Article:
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The National Catholic Bioethics Quarterly

Volume 16, Issue 3, Autumn 2016

Barbara Golder, MD, E.Wesley Ely, MD, John Raphael, Ashley K. Fernandes, MD, Annmarie Hosie, RN
Pages 435-448

Assisted Nutrition and Hydration as Supportive Care during Illness
Bedside Application of Catholic Moral Teaching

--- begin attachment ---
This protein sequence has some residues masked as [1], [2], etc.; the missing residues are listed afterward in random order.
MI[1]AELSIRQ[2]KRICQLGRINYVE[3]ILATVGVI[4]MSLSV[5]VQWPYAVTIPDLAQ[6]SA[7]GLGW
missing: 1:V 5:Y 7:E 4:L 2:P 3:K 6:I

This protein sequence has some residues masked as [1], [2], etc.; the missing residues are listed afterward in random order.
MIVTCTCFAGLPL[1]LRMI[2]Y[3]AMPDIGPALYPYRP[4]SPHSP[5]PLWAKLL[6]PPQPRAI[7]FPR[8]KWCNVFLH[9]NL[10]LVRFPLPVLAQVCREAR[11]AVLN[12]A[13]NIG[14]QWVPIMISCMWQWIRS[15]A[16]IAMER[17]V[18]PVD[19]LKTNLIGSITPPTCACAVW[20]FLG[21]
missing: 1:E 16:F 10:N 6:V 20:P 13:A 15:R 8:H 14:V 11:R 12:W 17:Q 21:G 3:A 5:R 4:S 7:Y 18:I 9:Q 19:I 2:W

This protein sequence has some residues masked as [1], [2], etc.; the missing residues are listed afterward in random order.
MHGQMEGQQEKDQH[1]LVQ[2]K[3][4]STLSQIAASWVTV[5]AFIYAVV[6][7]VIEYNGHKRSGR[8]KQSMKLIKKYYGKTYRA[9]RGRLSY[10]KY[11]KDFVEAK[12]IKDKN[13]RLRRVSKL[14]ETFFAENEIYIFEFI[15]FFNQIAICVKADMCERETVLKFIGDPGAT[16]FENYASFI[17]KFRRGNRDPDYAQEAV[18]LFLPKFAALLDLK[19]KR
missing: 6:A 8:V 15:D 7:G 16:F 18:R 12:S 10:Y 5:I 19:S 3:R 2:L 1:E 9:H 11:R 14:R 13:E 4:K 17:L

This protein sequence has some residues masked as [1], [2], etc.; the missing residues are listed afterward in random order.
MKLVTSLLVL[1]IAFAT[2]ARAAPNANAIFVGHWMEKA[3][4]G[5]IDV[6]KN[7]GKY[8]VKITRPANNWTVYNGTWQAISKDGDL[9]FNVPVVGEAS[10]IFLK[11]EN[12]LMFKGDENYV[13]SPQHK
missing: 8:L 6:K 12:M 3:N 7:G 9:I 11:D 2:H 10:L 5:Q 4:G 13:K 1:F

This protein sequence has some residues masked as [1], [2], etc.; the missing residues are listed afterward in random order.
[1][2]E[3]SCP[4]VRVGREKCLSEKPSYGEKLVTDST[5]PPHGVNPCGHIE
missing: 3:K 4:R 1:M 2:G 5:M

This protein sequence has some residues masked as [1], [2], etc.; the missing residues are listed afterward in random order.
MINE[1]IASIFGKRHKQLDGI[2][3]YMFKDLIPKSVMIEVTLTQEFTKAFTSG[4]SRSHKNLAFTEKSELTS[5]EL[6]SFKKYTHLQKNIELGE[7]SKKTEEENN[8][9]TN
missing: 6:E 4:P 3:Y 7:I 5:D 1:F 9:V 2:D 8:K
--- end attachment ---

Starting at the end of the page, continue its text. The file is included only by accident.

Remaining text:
Confusion surrounds Catholic teaching on the use of assisted nutrition and hydration (ANH), specifically the question of when, if ever, its refusal or removal is ethical. This paper focuses on two often-neglected considerations: (1) the relationship between means (feeding) and mechanism (how the food is delivered), and (2) an assessment of proportionality of the mechanism from the patient’s perspective. The authors draw on two critical principles of Catholic moral teaching: only ordinary means are required, and proportionality is subject to the perspective of the patient, not just that of experts or the culture. The mechanisms that provide food and water have distinct benefits and burdens. Their proportionality is properly subject to analysis by the patient or surrogate, who determines which mechanism is acceptable in the patient’s situation.

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